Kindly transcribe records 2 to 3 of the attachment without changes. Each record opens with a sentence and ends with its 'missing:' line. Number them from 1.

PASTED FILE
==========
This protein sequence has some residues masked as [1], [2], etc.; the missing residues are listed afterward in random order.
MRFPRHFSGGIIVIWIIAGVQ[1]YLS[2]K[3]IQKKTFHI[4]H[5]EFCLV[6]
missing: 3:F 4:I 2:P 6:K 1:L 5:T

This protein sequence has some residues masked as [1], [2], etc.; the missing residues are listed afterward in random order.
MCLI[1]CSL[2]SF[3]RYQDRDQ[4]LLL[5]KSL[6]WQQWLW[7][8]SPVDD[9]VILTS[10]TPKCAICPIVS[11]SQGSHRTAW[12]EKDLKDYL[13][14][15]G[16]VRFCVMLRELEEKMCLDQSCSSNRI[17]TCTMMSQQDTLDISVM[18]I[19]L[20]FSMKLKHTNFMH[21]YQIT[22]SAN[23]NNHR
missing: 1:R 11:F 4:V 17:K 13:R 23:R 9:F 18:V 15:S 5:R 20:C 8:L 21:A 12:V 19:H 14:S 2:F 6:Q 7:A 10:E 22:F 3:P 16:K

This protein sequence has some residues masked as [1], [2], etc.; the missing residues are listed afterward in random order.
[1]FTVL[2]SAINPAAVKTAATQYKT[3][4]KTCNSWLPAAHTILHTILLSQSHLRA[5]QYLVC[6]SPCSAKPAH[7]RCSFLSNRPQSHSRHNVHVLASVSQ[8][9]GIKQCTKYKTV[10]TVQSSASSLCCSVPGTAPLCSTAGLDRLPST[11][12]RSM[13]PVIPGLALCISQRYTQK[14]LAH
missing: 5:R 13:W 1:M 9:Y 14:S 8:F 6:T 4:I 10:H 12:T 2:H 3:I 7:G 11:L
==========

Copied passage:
This protein sequence has some residues masked as [1], [2], etc.; the missing residues are listed afterward in random order.
MCLI[1]CSL[2]SF[3]RYQDRDQ[4]LLL[5]KSL[6]WQQWLW[7][8]SPVDD[9]VILTS[10]TPKCAICPIVS[11]SQGSHRTAW[12]EKDLKDYL[13][14][15]G[16]VRFCVMLRELEEKMCLDQSCSSNRI[17]TCTMMSQQDTLDISVM[18]I[19]L[20]FSMKLKHTNFMH[21]YQIT[22]SAN[23]NNHR
missing: 1:R 11:F 4:V 17:K 13:R 23:R 9:F 18:V 15:S 5:R 20:C 8:L 21:A 12:V 19:H 14:S 2:F 6:Q 7:A 10:E 22:F 3:P 16:K

This protein sequence has some residues masked as [1], [2], etc.; the missing residues are listed afterward in random order.
[1]FTVL[2]SAINPAAVKTAATQYKT[3][4]KTCNSWLPAAHTILHTILLSQSHLRA[5]QYLVC[6]SPCSAKPAH[7]RCSFLSNRPQSHSRHNVHVLASVSQ[8][9]GIKQCTKYKTV[10]TVQSSASSLCCSVPGTAPLCSTAGLDRLPST[11][12]RSM[13]PVIPGLALCISQRYTQK[14]LAH
missing: 5:R 13:W 1:M 9:Y 14:S 8:F 6:T 4:I 10:H 12:T 2:H 3:I 7:G 11:L